US Navy to name Arleigh-Burke class destroyer DDG 123 Lenah H Sutcliffe Higbee

15 June 2016 (Last Updated June 15th, 2016 18:30)

US Navy Secretary Ray Mabus has announced that the Arleigh-Burke class destroyer, DDG 123, will be named Lenah H Sutcliffe Higbee.

DDG 123

US Navy Secretary Ray Mabus has announced that the Arleigh-Burke class destroyer, DDG 123, will be named Lenah H Sutcliffe Higbee.

The vessel will be named in honour of US Navy chief nurse, Lenah H Sutcliffe Higbee, who served as the superintendent of the US Navy Nurse Corps during World War I and was the first female recipient of the Navy Cross.

Ray Mabus said: "It is a great honour to name this ship in recognition of Lenah H Sutcliffe Higbee.

"It is a great honour to name this ship in recognition of Lenah H Sutcliffe Higbee."

"I have no doubt that all who serve aboard her will carry on the legacy of service and commitment exemplified by this pioneer of US Navy Nurse Corps."

The DDG 123 destroyer will be the second to be named after Higbee. The former Gearing-class destroyer USS Higbee (DD-806) was the first US warship named for a female member of the US Navy.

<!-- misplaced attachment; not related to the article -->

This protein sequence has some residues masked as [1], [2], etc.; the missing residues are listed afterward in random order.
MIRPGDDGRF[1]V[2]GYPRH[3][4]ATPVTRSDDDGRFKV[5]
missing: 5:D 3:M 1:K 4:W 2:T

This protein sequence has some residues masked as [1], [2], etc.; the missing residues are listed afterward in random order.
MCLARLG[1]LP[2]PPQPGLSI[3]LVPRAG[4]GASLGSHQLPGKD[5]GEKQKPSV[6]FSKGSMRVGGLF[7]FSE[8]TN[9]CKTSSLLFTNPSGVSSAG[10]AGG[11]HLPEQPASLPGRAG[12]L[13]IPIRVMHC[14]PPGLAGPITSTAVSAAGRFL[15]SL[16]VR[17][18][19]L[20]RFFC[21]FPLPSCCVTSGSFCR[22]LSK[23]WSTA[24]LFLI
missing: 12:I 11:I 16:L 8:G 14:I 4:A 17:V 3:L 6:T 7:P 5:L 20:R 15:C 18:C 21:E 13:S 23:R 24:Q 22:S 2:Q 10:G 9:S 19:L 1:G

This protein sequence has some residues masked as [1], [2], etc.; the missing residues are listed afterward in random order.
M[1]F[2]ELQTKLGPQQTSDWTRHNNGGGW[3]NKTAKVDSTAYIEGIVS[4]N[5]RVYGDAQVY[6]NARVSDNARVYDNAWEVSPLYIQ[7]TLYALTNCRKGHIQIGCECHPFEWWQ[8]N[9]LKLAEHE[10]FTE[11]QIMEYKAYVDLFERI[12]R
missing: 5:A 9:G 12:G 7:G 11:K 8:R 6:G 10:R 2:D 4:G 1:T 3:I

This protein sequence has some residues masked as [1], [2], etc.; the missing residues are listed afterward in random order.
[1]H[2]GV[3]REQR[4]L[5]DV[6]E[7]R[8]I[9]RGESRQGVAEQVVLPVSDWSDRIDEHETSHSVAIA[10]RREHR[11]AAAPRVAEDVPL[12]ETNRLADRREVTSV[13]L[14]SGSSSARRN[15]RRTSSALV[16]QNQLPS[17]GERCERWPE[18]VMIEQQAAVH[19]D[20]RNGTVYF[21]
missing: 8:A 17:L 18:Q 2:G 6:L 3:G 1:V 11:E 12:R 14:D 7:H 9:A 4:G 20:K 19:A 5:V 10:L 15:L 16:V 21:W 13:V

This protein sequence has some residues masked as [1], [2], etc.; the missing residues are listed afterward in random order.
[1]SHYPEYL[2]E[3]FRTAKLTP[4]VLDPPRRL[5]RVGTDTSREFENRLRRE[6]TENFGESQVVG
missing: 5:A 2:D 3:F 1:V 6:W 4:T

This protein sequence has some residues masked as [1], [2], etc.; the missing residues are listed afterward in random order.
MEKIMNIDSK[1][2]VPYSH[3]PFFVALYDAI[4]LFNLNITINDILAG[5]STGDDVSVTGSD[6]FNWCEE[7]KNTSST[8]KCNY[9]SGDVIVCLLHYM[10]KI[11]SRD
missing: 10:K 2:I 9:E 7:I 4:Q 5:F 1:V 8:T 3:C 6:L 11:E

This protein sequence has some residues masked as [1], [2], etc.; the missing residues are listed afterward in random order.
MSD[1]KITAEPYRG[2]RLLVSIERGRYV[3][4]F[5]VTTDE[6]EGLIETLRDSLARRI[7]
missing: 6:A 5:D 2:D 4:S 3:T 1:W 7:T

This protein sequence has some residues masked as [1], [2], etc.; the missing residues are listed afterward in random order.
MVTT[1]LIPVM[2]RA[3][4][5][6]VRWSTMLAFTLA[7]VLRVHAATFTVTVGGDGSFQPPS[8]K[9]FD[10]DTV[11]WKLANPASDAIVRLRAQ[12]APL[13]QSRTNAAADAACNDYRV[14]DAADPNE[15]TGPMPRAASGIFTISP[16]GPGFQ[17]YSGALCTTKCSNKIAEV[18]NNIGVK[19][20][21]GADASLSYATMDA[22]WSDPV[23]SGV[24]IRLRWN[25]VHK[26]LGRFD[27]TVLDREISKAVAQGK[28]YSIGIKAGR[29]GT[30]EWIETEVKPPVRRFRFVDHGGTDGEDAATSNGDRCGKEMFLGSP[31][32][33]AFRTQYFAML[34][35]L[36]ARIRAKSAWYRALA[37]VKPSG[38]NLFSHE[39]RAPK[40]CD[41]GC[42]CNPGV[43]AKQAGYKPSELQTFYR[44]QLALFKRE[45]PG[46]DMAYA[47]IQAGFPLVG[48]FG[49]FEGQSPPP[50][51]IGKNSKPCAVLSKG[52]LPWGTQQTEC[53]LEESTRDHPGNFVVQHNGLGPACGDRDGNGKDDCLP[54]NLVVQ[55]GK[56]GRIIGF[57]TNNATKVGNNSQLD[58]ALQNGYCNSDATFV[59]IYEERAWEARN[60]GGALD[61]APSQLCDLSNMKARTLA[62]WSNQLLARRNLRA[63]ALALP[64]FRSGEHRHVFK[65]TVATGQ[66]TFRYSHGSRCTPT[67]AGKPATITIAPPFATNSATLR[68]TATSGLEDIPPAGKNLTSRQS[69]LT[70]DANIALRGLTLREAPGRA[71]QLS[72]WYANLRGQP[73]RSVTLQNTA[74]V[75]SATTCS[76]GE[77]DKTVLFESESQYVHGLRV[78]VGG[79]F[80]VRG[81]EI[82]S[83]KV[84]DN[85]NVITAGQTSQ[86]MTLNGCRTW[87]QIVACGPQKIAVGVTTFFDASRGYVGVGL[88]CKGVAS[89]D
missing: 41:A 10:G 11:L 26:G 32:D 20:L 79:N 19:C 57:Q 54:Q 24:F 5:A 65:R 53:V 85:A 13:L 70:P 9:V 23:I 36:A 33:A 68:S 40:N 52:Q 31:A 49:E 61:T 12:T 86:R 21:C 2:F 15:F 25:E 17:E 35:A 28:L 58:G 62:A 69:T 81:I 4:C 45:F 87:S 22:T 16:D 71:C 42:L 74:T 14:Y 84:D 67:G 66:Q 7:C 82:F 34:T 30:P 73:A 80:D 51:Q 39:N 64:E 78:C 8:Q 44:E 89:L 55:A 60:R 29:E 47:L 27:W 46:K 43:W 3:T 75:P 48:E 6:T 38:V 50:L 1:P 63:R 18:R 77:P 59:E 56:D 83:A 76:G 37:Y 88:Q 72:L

Mabus added: "This ship will be a part of our fleet for decades, and the legacy of Lenah Sutcliffe Higbee and her service to our nation will live on for decades through the ship's voyages across the oceans, and through the lives of the crew who will sail aboard it."

Under a $618m contract modification awarded by the US Navy, Huntington Ingalls Industries' division Ingalls Shipbuilding is responsible for construction of the Arleigh Burke-class DDG 123 destroyer.

The Arleigh-Burke class destroyers can be deployed on missions ranging from peacetime presence and crisis response to sea control and power projection.

The 509ft-long DDG 123 will be capable of operating at a speed of more than 30k.

It will be equipped with offensive and defensive weapon systems to support maritime warfare, including integrated air and missile defence and vertical launch capabilities.


Image: An Arleigh-Burke class destroyer USS Halsey (DDG-97). Photo: courtesy of US Navy photo by Mass Communication Specialist Seaman John Grandin.